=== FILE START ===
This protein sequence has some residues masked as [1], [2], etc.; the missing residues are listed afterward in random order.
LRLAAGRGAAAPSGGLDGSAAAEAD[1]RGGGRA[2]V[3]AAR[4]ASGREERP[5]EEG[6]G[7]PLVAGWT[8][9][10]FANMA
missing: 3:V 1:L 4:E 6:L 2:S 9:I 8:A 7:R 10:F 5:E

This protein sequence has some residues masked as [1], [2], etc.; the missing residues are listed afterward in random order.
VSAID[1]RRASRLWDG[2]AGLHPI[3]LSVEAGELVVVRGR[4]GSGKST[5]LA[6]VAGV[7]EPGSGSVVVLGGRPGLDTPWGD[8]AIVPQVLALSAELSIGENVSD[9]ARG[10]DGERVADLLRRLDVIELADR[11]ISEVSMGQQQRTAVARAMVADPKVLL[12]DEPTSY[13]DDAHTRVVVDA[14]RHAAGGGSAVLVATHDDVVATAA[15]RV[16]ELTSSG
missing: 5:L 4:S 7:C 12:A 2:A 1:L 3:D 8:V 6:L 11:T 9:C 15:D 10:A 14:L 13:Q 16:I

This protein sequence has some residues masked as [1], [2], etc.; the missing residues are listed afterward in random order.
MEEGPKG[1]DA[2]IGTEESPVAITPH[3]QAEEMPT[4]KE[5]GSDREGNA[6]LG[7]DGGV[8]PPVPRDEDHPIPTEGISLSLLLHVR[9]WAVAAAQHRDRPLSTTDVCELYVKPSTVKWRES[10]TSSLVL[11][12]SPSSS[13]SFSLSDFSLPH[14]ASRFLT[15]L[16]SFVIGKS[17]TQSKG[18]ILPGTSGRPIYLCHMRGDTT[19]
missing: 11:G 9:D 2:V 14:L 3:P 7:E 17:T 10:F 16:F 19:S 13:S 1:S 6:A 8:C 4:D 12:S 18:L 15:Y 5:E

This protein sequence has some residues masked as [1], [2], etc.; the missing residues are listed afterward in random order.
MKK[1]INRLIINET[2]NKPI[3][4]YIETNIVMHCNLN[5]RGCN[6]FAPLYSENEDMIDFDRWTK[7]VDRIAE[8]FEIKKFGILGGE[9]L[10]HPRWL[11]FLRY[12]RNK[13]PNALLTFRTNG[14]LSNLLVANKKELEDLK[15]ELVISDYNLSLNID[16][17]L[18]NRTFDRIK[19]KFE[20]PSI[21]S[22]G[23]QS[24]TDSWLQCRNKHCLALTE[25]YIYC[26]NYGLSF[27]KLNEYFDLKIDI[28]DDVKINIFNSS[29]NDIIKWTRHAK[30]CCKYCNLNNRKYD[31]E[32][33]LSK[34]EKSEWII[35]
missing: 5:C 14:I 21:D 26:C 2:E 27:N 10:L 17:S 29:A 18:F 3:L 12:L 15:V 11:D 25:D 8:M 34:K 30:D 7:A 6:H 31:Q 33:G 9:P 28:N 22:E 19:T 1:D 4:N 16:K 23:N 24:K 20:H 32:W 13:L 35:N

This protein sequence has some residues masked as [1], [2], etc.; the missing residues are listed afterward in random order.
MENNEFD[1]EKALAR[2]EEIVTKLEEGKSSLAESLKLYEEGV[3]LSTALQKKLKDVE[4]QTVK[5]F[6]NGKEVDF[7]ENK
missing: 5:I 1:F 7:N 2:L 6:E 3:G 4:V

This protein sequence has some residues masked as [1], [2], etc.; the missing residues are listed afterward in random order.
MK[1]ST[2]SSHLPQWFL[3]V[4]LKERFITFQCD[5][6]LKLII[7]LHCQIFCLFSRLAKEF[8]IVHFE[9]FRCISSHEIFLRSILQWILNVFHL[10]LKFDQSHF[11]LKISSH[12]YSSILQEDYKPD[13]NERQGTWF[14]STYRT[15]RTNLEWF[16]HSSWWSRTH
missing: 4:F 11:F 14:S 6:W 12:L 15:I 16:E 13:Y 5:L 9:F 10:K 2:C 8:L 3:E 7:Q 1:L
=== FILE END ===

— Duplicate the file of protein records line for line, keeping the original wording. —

This protein sequence has some residues masked as [1], [2], etc.; the missing residues are listed afterward in random order.
LRLAAGRGAAAPSGGLDGSAAAEAD[1]RGGGRA[2]V[3]AAR[4]ASGREERP[5]EEG[6]G[7]PLVAGWT[8][9][10]FANMA
missing: 3:V 1:L 4:E 6:L 2:S 9:I 8:A 7:R 10:F 5:E

This protein sequence has some residues masked as [1], [2], etc.; the missing residues are listed afterward in random order.
VSAID[1]RRASRLWDG[2]AGLHPI[3]LSVEAGELVVVRGR[4]GSGKST[5]LA[6]VAGV[7]EPGSGSVVVLGGRPGLDTPWGD[8]AIVPQVLALSAELSIGENVSD[9]ARG[10]DGERVADLLRRLDVIELADR[11]ISEVSMGQQQRTAVARAMVADPKVLL[12]DEPTSY[13]DDAHTRVVVDA[14]RHAAGGGSAVLVATHDDVVATAA[15]RV[16]ELTSSG
missing: 5:L 4:S 7:C 12:A 2:A 1:L 3:D 8:V 6:L 11:T 9:C 15:D 10:A 14:L 13:Q 16:I

This protein sequence has some residues masked as [1], [2], etc.; the missing residues are listed afterward in random order.
MEEGPKG[1]DA[2]IGTEESPVAITPH[3]QAEEMPT[4]KE[5]GSDREGNA[6]LG[7]DGGV[8]PPVPRDEDHPIPTEGISLSLLLHVR[9]WAVAAAQHRDRPLSTTDVCELYVKPSTVKWRES[10]TSSLVL[11][12]SPSSS[13]SFSLSDFSLPH[14]ASRFLT[15]L[16]SFVIGKS[17]TQSKG[18]ILPGTSGRPIYLCHMRGDTT[19]
missing: 11:G 9:D 2:V 14:L 3:P 7:E 17:T 10:F 16:F 19:S 13:S 1:S 6:A 8:C 4:D 12:S 18:L 15:Y 5:E

This protein sequence has some residues masked as [1], [2], etc.; the missing residues are listed afterward in random order.
MKK[1]INRLIINET[2]NKPI[3][4]YIETNIVMHCNLN[5]RGCN[6]FAPLYSENEDMIDFDRWTK[7]VDRIAE[8]FEIKKFGILGGE[9]L[10]HPRWL[11]FLRY[12]RNK[13]PNALLTFRTNG[14]LSNLLVANKKELEDLK[15]ELVISDYNLSLNID[16][17]L[18]NRTFDRIK[19]KFE[20]PSI[21]S[22]G[23]QS[24]TDSWLQCRNKHCLALTE[25]YIYC[26]NYGLSF[27]KLNEYFDLKIDI[28]DDVKINIFNSS[29]NDIIKWTRHAK[30]CCKYCNLNNRKYD[31]E[32][33]LSK[34]EKSEWII[35]
missing: 5:C 14:I 21:D 26:C 2:E 27:N 10:L 17:S 29:A 18:F 3:L 12:L 15:V 11:D 25:D 8:M 34:K 30:D 7:A 6:H 31:Q 33:G 9:P 28:N 22:E 19:T 1:D 4:N 16:K 23:N 24:K 20:H 32:W 13:L 35:N

This protein sequence has some residues masked as [1], [2], etc.; the missing residues are listed afterward in random order.
MENNEFD[1]EKALAR[2]EEIVTKLEEGKSSLAESLKLYEEGV[3]LSTALQKKLKDVE[4]QTVK[5]F[6]NGKEVDF[7]ENK
missing: 5:I 1:F 7:N 2:L 6:E 3:G 4:V

This protein sequence has some residues masked as [1], [2], etc.; the missing residues are listed afterward in random order.
MK[1]ST[2]SSHLPQWFL[3]V[4]LKERFITFQCD[5][6]LKLII[7]LHCQIFCLFSRLAKEF[8]IVHFE[9]FRCISSHEIFLRSILQWILNVFHL[10]LKFDQSHF[11]LKISSH[12]YSSILQEDYKPD[13]NERQGTWF[14]STYRT[15]RTNLEWF[16]HSSWWSRTH
missing: 4:F 11:F 14:S 6:W 12:L 15:I 16:E 13:Y 5:L 9:F 10:K 2:C 8:L 3:E 7:Q 1:L